If you’re considering chiropractic treatment to help you cope with chronic or acute pain or another health issue, you might be wondering how much training someone gets before being licensed as a chiropractor. And, it might surprise you to know that the educational and licensing requirements for chiropractic doctors (DCs) are some of the most stringent and rigorous of any health care profession.
Many Doctors of Chiropractic have four-year undergraduate degrees in pre-medical subjects like chemistry, organic chemistry, biology, physics, and psychology. Some obtain undergraduate degrees in physical therapy as well.
After that, an aspiring DC must be educated in a nationally accredited, for-year doctor graduate school program. Typically, these programs include a minimum of 4,200 hours of classroom study, laboratory work, and clinical internships, which makes the classroom hours similar to what allopathic and osteopathic medical schools require of their students.
Chiropractic training involves rigorous training in many of the same things that medical doctors study. These include:
- Human anatomy
- Public health
A significant percentage of the training students receive is clinical, meaning that it’s related to evaluating and caring for patients. They must complete a one-year clinical program where they treat patients and observe qualified DCs at work.
It’s important to note that, because chiropractic is a hands-on practice that requires extensive clinical training, DCs spend, on average, more time in clinical settings before they are licensed that medical doctors do. It’s where they learn the art and science of treating patients and the intricate, hands-on adjusting techniques that help them alleviate pain.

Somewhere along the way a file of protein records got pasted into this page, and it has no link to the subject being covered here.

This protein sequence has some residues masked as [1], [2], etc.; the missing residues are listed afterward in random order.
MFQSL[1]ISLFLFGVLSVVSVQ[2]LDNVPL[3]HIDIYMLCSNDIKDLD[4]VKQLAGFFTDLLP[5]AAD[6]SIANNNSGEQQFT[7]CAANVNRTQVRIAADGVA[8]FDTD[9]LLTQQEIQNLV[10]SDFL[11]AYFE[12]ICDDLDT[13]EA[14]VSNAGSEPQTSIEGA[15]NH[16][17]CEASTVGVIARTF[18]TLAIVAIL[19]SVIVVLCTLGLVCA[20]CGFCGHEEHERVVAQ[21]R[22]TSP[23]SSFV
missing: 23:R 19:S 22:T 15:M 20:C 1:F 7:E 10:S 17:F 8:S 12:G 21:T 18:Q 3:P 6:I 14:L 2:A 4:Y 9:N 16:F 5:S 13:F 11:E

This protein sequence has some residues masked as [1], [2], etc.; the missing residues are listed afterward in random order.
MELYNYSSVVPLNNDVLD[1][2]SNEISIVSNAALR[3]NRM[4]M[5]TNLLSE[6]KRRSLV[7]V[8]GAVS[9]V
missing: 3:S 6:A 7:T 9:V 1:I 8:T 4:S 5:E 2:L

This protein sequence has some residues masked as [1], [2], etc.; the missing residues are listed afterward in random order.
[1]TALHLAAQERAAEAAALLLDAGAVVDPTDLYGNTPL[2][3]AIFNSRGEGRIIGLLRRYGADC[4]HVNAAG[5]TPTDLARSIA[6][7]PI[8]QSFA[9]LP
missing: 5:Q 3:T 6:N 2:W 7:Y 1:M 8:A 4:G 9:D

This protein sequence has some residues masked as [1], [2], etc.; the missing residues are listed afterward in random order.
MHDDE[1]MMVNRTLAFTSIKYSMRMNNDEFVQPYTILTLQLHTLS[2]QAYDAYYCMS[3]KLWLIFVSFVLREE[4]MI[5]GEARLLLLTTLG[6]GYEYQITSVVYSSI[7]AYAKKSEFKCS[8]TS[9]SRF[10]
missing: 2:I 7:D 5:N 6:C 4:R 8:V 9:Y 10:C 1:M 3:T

The course of study for DCs is approved by an agency recognized by the United States Department of Education and has been for more than 25 years.
Certification and Licensing
Education isn’t the only qualification to be a chiropractor. DCs must also pass a national board exam administered by the National Board of Chiropractic Examiners. The NBCE also specifies yearly continuing education requirements that DCs must meet to maintain their licenses.
In addition to passing the NBCE’s board exam, a DC must obtain a state license from the state where they wish to practice.
It may interest you to know that DCs are designated as physician-level providers in most states and with the federal Medicare program. Chiropractic services are available through:
- The Medicaid Program
- The US Department of Veterans’ Affairs
- The US Department of Defense
- The Federal Employees Health Benefits Program
- The Federal Workers’ Compensation program
- All states workers’ compensation programs
Chiropractic care is widely accepted as a method of treating a variety of ailments. In addition to providing treatment, DCs can refer patients to other health care practitioners when it is necessary.
Chiropractic training requirements are stringent and rigorous. To be board certified and licensed, Doctors of Chiropractic must complete thousands of hours of classroom and hands-on training to ensure that they are able to provide the best possible level of care to their patients.